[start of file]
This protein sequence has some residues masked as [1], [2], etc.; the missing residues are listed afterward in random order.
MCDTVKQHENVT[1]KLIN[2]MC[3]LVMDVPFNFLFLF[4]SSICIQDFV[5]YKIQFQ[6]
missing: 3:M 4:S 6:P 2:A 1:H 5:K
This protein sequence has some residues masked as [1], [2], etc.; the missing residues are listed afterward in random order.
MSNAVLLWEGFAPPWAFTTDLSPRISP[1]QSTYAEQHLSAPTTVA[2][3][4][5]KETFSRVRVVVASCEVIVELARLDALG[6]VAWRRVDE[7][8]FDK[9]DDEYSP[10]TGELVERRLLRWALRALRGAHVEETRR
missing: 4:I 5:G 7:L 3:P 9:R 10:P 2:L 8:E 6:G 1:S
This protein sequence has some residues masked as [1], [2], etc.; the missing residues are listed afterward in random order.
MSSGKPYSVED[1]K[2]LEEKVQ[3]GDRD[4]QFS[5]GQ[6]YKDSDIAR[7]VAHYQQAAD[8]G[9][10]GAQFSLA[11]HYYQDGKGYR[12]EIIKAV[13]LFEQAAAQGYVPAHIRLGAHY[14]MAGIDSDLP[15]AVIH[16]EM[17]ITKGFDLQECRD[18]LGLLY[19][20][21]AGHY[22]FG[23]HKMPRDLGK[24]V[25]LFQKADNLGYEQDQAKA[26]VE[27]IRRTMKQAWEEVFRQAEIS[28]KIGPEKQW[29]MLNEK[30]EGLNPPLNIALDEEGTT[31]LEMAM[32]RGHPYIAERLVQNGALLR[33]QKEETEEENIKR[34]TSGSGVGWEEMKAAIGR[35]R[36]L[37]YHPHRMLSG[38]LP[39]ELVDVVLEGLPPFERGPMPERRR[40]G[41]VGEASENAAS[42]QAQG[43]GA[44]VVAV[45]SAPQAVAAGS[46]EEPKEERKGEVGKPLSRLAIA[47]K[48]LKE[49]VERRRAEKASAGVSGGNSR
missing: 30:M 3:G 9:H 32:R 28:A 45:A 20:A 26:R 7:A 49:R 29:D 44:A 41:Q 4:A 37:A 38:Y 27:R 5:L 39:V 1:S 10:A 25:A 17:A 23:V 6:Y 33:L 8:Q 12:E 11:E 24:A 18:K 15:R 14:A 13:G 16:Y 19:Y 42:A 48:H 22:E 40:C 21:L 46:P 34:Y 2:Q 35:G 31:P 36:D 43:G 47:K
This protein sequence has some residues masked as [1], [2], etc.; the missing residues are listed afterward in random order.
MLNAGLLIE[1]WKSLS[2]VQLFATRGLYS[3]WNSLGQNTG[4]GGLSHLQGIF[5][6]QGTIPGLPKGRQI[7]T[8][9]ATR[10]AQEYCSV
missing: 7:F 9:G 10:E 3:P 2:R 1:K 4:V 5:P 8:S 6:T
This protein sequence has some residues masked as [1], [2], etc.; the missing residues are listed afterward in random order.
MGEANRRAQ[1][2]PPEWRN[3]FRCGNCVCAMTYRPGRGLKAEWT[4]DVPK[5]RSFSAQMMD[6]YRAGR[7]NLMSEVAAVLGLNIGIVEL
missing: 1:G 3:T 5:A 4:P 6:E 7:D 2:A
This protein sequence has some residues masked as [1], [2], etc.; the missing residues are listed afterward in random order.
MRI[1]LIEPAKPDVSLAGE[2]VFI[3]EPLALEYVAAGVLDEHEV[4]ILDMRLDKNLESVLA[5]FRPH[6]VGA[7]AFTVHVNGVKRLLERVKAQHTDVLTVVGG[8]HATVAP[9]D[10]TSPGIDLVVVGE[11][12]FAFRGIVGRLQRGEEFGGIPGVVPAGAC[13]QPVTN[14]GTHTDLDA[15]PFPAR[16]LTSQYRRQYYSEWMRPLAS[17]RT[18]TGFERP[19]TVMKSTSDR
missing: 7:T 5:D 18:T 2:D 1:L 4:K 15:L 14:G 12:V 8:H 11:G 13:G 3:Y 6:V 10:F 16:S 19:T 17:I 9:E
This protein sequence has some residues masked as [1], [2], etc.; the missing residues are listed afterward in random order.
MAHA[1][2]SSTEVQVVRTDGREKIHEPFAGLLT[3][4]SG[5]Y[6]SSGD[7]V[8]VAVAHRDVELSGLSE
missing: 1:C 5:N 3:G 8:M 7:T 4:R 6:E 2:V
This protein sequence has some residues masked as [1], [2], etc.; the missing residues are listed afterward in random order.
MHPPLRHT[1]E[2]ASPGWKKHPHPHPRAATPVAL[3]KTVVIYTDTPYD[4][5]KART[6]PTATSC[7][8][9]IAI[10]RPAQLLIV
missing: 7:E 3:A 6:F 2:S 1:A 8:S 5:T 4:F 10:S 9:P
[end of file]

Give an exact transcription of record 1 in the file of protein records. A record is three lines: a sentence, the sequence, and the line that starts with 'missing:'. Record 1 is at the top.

This protein sequence has some residues masked as [1], [2], etc.; the missing residues are listed afterward in random order.
MCDTVKQHENVT[1]KLIN[2]MC[3]LVMDVPFNFLFLF[4]SSICIQDFV[5]YKIQFQ[6]
missing: 3:M 4:S 6:P 2:A 1:H 5:K